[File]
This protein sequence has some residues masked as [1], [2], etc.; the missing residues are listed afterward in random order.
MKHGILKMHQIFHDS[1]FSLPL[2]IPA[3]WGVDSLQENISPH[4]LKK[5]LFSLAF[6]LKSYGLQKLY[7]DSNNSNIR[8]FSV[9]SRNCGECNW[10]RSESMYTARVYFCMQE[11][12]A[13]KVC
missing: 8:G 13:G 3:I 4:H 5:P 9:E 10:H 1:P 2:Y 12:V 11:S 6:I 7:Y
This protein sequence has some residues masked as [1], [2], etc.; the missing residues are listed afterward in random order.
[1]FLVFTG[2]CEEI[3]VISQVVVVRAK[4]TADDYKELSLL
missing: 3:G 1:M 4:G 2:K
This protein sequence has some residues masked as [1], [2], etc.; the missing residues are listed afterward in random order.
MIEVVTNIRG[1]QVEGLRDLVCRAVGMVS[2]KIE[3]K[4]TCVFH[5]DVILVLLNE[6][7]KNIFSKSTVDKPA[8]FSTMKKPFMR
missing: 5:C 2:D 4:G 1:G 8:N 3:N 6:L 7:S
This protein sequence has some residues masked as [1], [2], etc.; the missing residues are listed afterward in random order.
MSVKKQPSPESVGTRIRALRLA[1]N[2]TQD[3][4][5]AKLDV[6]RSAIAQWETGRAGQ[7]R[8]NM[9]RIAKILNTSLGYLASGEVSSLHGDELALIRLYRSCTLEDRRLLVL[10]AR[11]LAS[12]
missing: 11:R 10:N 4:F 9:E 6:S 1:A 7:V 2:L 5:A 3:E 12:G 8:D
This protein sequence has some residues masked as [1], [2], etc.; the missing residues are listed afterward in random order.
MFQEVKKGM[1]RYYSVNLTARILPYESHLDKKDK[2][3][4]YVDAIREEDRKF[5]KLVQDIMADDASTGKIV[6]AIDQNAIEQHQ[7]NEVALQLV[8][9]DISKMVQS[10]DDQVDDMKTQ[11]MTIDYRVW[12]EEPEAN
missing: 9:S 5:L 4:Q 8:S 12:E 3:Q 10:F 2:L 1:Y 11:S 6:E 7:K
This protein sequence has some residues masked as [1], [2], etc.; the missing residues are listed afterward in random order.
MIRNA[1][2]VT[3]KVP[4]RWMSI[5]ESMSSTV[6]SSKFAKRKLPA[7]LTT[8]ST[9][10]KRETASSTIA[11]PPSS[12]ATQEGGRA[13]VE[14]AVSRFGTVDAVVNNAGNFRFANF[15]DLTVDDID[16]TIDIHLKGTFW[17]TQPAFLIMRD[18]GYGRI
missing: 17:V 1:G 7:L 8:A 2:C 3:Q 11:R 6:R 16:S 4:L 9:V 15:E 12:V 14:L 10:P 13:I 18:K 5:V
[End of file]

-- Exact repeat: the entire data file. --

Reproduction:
This protein sequence has some residues masked as [1], [2], etc.; the missing residues are listed afterward in random order.
MKHGILKMHQIFHDS[1]FSLPL[2]IPA[3]WGVDSLQENISPH[4]LKK[5]LFSLAF[6]LKSYGLQKLY[7]DSNNSNIR[8]FSV[9]SRNCGECNW[10]RSESMYTARVYFCMQE[11][12]A[13]KVC
missing: 8:G 13:G 3:I 4:H 5:P 9:E 10:H 1:P 2:Y 12:V 11:S 6:I 7:Y
This protein sequence has some residues masked as [1], [2], etc.; the missing residues are listed afterward in random order.
[1]FLVFTG[2]CEEI[3]VISQVVVVRAK[4]TADDYKELSLL
missing: 3:G 1:M 4:G 2:K
This protein sequence has some residues masked as [1], [2], etc.; the missing residues are listed afterward in random order.
MIEVVTNIRG[1]QVEGLRDLVCRAVGMVS[2]KIE[3]K[4]TCVFH[5]DVILVLLNE[6][7]KNIFSKSTVDKPA[8]FSTMKKPFMR
missing: 5:C 2:D 4:G 1:G 8:N 3:N 6:L 7:S
This protein sequence has some residues masked as [1], [2], etc.; the missing residues are listed afterward in random order.
MSVKKQPSPESVGTRIRALRLA[1]N[2]TQD[3][4][5]AKLDV[6]RSAIAQWETGRAGQ[7]R[8]NM[9]RIAKILNTSLGYLASGEVSSLHGDELALIRLYRSCTLEDRRLLVL[10]AR[11]LAS[12]
missing: 11:R 10:N 4:F 9:E 6:S 1:A 7:V 2:L 5:A 3:E 12:G 8:D
This protein sequence has some residues masked as [1], [2], etc.; the missing residues are listed afterward in random order.
MFQEVKKGM[1]RYYSVNLTARILPYESHLDKKDK[2][3][4]YVDAIREEDRKF[5]KLVQDIMADDASTGKIV[6]AIDQNAIEQHQ[7]NEVALQLV[8][9]DISKMVQS[10]DDQVDDMKTQ[11]MTIDYRVW[12]EEPEAN
missing: 9:S 5:L 4:Q 8:S 12:E 3:Q 10:F 2:L 1:Y 11:S 6:E 7:K
This protein sequence has some residues masked as [1], [2], etc.; the missing residues are listed afterward in random order.
MIRNA[1][2]VT[3]KVP[4]RWMSI[5]ESMSSTV[6]SSKFAKRKLPA[7]LTT[8]ST[9][10]KRETASSTIA[11]PPSS[12]ATQEGGRA[13]VE[14]AVSRFGTVDAVVNNAGNFRFANF[15]DLTVDDID[16]TIDIHLKGTFW[17]TQPAFLIMRD[18]GYGRI
missing: 17:V 1:G 7:L 8:A 2:C 3:Q 11:R 6:R 16:S 4:L 9:V 15:E 12:V 14:L 10:P 13:I 18:K 5:V